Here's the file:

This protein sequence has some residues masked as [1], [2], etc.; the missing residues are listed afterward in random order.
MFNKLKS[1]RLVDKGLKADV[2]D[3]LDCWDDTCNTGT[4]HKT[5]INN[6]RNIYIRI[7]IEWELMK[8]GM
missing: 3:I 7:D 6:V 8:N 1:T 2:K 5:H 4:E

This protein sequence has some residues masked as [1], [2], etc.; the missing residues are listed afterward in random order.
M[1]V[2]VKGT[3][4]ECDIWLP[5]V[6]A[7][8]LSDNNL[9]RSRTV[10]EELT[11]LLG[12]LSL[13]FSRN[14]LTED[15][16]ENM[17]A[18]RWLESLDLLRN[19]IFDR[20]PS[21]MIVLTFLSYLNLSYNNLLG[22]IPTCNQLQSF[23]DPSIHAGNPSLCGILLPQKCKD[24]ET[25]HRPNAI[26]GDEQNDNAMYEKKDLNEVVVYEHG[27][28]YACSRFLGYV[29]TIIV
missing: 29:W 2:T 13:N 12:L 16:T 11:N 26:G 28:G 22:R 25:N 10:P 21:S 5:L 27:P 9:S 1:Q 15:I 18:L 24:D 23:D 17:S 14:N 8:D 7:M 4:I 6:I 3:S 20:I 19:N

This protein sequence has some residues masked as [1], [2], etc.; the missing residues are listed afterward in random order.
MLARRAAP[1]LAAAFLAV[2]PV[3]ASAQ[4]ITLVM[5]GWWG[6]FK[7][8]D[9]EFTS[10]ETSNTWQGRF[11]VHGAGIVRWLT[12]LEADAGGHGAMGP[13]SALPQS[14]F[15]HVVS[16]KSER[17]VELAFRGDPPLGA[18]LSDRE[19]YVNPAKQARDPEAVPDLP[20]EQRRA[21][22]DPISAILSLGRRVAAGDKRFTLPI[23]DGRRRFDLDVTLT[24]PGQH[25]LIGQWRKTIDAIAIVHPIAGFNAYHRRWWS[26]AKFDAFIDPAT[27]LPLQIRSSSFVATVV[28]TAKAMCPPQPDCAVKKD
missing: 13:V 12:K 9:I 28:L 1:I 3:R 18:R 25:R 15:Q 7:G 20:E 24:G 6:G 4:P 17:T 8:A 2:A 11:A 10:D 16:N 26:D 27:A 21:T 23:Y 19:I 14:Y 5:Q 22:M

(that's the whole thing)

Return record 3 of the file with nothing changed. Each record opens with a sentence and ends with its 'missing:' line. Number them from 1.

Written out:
This protein sequence has some residues masked as [1], [2], etc.; the missing residues are listed afterward in random order.
MLARRAAP[1]LAAAFLAV[2]PV[3]ASAQ[4]ITLVM[5]GWWG[6]FK[7][8]D[9]EFTS[10]ETSNTWQGRF[11]VHGAGIVRWLT[12]LEADAGGHGAMGP[13]SALPQS[14]F[15]HVVS[16]KSER[17]VELAFRGDPPLGA[18]LSDRE[19]YVNPAKQARDPEAVPDLP[20]EQRRA[21][22]DPISAILSLGRRVAAGDKRFTLPI[23]DGRRRFDLDVTLT[24]PGQH[25]LIGQWRKTIDAIAIVHPIAGFNAYHRRWWS[26]AKFDAFIDPAT[27]LPLQIRSSSFVATVV[28]TAKAMCPPQPDCAVKKD
missing: 13:V 12:K 9:I 28:L 1:I 3:R 18:R 25:R 15:Q 7:G 20:E 24:G 6:G 4:P 17:T 8:A 2:A 11:A 10:D 16:N 26:D 27:A 21:T 23:Y 19:I 14:Y 5:Q 22:M